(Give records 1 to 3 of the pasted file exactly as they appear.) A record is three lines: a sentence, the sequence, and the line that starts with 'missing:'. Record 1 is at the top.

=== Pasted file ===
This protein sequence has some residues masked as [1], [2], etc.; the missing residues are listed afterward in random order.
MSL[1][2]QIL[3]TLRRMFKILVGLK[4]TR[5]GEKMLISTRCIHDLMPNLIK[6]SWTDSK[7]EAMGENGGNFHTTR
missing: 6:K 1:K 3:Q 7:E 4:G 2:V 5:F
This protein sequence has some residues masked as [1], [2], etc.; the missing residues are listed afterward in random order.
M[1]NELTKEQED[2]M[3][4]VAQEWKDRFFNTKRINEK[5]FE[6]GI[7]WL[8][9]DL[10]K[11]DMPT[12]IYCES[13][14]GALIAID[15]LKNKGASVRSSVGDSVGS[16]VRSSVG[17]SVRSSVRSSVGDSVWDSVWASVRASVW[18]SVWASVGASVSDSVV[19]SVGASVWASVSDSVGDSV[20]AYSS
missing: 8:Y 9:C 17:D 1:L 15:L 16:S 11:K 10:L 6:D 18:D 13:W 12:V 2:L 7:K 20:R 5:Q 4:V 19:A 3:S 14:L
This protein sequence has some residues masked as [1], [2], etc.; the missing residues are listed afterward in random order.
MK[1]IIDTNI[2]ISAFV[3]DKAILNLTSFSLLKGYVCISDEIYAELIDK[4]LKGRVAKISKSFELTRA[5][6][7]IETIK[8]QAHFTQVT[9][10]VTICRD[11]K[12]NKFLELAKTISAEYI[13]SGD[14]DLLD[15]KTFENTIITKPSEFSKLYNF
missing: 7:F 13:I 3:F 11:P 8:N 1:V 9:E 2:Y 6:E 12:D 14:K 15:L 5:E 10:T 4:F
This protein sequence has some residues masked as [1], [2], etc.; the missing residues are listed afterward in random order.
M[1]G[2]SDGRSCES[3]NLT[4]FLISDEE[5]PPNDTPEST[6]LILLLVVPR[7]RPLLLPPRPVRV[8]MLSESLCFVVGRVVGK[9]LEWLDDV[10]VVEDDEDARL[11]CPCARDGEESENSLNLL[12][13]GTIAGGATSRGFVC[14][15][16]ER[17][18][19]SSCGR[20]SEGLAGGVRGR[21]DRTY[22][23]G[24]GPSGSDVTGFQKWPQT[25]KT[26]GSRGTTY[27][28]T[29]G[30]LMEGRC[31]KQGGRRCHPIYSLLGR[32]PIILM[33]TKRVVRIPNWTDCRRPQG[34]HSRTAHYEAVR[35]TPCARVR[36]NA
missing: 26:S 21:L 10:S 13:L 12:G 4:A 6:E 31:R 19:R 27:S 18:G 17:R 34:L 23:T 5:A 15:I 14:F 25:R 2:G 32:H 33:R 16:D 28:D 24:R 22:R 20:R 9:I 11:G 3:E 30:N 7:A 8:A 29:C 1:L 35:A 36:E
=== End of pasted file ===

This protein sequence has some residues masked as [1], [2], etc.; the missing residues are listed afterward in random order.
MSL[1][2]QIL[3]TLRRMFKILVGLK[4]TR[5]GEKMLISTRCIHDLMPNLIK[6]SWTDSK[7]EAMGENGGNFHTTR
missing: 6:K 1:K 3:Q 7:E 4:G 2:V 5:F
This protein sequence has some residues masked as [1], [2], etc.; the missing residues are listed afterward in random order.
M[1]NELTKEQED[2]M[3][4]VAQEWKDRFFNTKRINEK[5]FE[6]GI[7]WL[8][9]DL[10]K[11]DMPT[12]IYCES[13][14]GALIAID[15]LKNKGASVRSSVGDSVGS[16]VRSSVG[17]SVRSSVRSSVGDSVWDSVWASVRASVW[18]SVWASVGASVSDSVV[19]SVGASVWASVSDSVGDSV[20]AYSS
missing: 8:Y 9:C 17:D 1:L 15:L 16:S 11:K 10:L 6:D 18:D 13:W 12:V 2:L 7:K 20:R 5:Q 4:V 19:A 3:S 14:L
This protein sequence has some residues masked as [1], [2], etc.; the missing residues are listed afterward in random order.
MK[1]IIDTNI[2]ISAFV[3]DKAILNLTSFSLLKGYVCISDEIYAELIDK[4]LKGRVAKISKSFELTRA[5][6][7]IETIK[8]QAHFTQVT[9][10]VTICRD[11]K[12]NKFLELAKTISAEYI[13]SGD[14]DLLD[15]KTFENTIITKPSEFSKLYNF
missing: 7:F 13:I 3:F 11:P 8:N 1:V 9:E 2:Y 6:E 12:D 14:K 15:L 5:E 10:T 4:F